Book Reviews of Beyond the Hundredth Meridian: John Wesley Powell and the Second Opening of the West

Beyond the Hundredth Meridian: John Wesley Powell and the Second Opening of the West
Beyond the Hundredth Meridian John Wesley Powell and the Second Opening of the West
Author: Wallace Stegner
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ISBN-13: 9780140159943
ISBN-10: 0140159940
Publication Date: 3/1/1992
Pages: 496
Rating:
  • Currently 3.8/5 Stars.
 12

3.8 stars, based on 12 ratings
Publisher: Penguin Books
Book Type: Paperback
Reviews: Amazon | Write a Review

5 Book Reviews submitted by our Members...sorted by voted most helpful

reviewed Beyond the Hundredth Meridian: John Wesley Powell and the Second Opening of the West on + 14 more book reviews
Helpful Score: 2
Do not miss this book! It is a very important piece of our Western United States Legacy. It is is not just about John Wesley Powell and his trip down the Colorado River through the might Grand Canyon. (although it is a great read about his adventure and quite a good yarn!) It also ponders the development of the West and some history of it's many explorers and thrillseekers.
If you really want to understand how the West was developed this is a must read.

Stegner was a wonderful writer!
reviewed Beyond the Hundredth Meridian: John Wesley Powell and the Second Opening of the West on + 10 more book reviews
Helpful Score: 1
I love Wallace Stegner, but just couldn\'t warm up to this. Maybe because it\'s non-fiction. It\'s about Wesley Powell, a geologist who worked to protect the American West. Hope someone else can enjoy this book.
reviewed Beyond the Hundredth Meridian: John Wesley Powell and the Second Opening of the West on + 9 more book reviews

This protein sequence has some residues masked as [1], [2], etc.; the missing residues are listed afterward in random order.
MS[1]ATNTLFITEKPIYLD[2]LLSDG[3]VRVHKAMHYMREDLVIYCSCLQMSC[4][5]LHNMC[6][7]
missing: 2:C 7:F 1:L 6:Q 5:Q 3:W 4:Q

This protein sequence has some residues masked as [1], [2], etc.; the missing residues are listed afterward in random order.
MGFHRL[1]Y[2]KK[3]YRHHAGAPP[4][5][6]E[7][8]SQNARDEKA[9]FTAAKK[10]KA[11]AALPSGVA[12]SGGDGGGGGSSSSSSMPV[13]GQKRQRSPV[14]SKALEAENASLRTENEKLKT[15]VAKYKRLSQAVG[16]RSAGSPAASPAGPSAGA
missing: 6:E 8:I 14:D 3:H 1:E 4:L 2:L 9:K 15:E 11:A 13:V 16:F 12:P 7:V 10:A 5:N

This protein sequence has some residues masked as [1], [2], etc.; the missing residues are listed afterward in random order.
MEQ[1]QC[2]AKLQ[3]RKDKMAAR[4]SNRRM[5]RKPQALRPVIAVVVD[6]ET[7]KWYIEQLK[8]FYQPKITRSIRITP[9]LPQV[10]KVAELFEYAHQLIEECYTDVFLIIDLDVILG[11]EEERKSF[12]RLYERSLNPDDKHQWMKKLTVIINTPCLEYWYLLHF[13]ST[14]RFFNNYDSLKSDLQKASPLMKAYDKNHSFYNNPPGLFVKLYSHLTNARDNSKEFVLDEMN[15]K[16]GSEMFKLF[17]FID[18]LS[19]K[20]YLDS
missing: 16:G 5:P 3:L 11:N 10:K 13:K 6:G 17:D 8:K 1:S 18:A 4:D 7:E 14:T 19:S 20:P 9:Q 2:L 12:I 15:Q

One of my favorite authors has written a biography/history of John Wesley Powell and the exploration of the Colorado River valley. In the first part of the book, Powell, with only one arm, doggedly pursues his goal of navigating and mapping the river. Stegner includes enough excitement and intrigue to keep you turning the pages. The latter portion concerns the subsequent attempts at settlement, development, and struggles between ranching/mining interests and governmental attempts to limit exploitation of land and settlers. Sadly, politicians haven't changed much over the decades.
Powell had a vision for the west that would have vastly altered its present incarnation, and may have avoided many of the problems that currently plague the area. A good read with lots of history.
reviewed Beyond the Hundredth Meridian: John Wesley Powell and the Second Opening of the West on + 1278 more book reviews
Powell came to "know the West as few men did and understand its problems better (6)." It was considered a desert in Pike's time but Wm. Gilpin described it as a 'Garden of Eden' and part of America's 'Manifest Destiny.'
The author offers a great amount of detail. Powell used a 'lining system;' rather than just running the river.
Stegner notes that Powell joined public service to practice science just as Henry Adams was leaving it because of corruption. JWP was to have his problems in D.C. and with territorial (and later state) governments.
Powell is best known for voyaging down the Colorado River but I would argue that his work in attempting to avoid settlers taking upo land in areas with insufficient rainfall is even more significant. The 20 inch annual rainfall line runs through Missouri and points West experience not only less rainfall but increasingly variable precipitation.
For a short while, Powell obtained Congressional support for a geological survey of the far western lands in order to classify them so that agricultural failures in years of scant rainfall would be avoided by not allowing incongruent uses in the first place. For example, a settler might need 1,000 acres to support his family in an area with rainfall sufficient only for light grazing.
Entries were actually closed under the Homestead Act, leading to a storm of complaints from would be settlers and their representatives. That soon ended this attempt at âscientific' land use. The work was dependent on appropriations to hire hydraulic engineers, engrave maps, etc. Note that the 1890 Congress included several states admitted in 1889.
reviewed Beyond the Hundredth Meridian: John Wesley Powell and the Second Opening of the West on + 6062 more book reviews
I had trouble getting into it, although I've liked Stegner's fiction.